Petty, who had a phenomenal spring, said he needs to improve on staying in the pocket. But Briles said it's just a matter of some minor fine-tuning.
"I would say just situational awareness," he said. "And not that he had many mistakes, but eliminate the negative plays and mistakes. Don't ever let them creep up into that stat category."
Despite the loss of Tevin Reese, who leaves as the program's No. 3 all-time receiver in career catches (187), yards (3,102) and touchdowns (24), Petty once again has a great core of receivers.
Senior Antwan Goodley earned All-America honors last season, leading the Bears and ranking among the tops nationally with 1,339 yards and 13 TDs on 71 catches. Levi Norwood (47-733-8 TD), Corey Coleman (35-527-2), Clay Fuller (32-512-3) and Jay Lee (22-309-1) are also back, along with Robbie Rhodes and incoming freshman Davion Hall.
"Where last year he was kind of an unknown, now Antwan's the guy," Briles said. "And we've got guys around him that certainly can take a lot of that heat off of him. We've got to have Corey be a stud, you've got to have Clay, you've got to have Levi. . . . Robbie gives us the vertical threat that we've got to keep having. And we've got a couple incoming freshmen that we certainly feel are capable of getting on the field."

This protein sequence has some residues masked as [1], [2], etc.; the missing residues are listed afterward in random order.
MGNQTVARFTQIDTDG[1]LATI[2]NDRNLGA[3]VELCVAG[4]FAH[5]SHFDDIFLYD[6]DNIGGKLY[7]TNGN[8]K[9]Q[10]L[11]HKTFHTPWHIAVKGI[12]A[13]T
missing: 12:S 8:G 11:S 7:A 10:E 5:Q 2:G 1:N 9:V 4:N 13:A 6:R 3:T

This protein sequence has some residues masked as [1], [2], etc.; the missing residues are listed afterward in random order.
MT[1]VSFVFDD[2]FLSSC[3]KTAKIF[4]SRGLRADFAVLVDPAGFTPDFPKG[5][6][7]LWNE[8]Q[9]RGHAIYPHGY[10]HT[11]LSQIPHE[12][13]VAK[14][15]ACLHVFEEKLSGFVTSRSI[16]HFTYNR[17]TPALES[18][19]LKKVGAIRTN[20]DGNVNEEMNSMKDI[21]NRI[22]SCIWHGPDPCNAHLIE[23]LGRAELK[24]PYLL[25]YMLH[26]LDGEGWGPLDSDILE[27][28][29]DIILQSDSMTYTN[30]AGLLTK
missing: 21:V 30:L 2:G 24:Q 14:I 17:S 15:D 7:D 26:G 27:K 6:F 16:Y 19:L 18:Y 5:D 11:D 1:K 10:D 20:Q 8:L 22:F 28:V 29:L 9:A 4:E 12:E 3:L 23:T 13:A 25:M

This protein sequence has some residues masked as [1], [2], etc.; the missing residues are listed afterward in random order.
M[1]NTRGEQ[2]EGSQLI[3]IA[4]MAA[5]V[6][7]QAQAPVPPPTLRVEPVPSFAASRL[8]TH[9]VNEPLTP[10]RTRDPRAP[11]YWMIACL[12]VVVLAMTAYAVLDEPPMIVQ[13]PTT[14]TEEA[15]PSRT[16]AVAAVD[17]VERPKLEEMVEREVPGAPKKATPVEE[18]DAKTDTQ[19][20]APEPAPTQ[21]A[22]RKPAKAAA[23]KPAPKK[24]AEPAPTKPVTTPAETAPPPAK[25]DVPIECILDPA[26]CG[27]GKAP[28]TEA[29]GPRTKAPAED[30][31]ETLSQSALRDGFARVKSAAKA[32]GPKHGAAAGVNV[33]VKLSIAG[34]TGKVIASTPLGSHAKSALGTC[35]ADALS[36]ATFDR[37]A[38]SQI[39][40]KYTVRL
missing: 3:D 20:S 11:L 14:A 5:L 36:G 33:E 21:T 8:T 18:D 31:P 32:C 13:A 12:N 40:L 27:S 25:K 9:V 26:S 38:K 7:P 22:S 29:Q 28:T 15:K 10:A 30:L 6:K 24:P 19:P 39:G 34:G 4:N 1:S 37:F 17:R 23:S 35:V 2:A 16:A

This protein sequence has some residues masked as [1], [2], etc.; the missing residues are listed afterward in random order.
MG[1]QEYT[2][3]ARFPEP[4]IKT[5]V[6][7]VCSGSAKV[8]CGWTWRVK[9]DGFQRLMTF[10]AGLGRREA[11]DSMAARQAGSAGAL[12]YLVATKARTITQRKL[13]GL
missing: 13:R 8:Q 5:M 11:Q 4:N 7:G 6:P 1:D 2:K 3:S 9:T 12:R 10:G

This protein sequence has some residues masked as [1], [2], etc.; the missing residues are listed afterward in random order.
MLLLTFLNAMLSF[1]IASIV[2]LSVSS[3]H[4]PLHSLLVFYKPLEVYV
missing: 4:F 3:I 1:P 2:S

Lache Seastrunk entering the NFL Draft a year early left a hole in the backfield, but Shock Linwood had four 100-yard games and rushed for a freshman-record 881 yards and eight TDs. He's joined by fellow sophomore Devin Chafin, along with redshirt freshman Johnny Jefferson and true freshman Terence Williams, who enrolled in January and went through the spring.
Briles called Linwood's freshman season "phenomenal, but not surprising in the fact that that's who he is."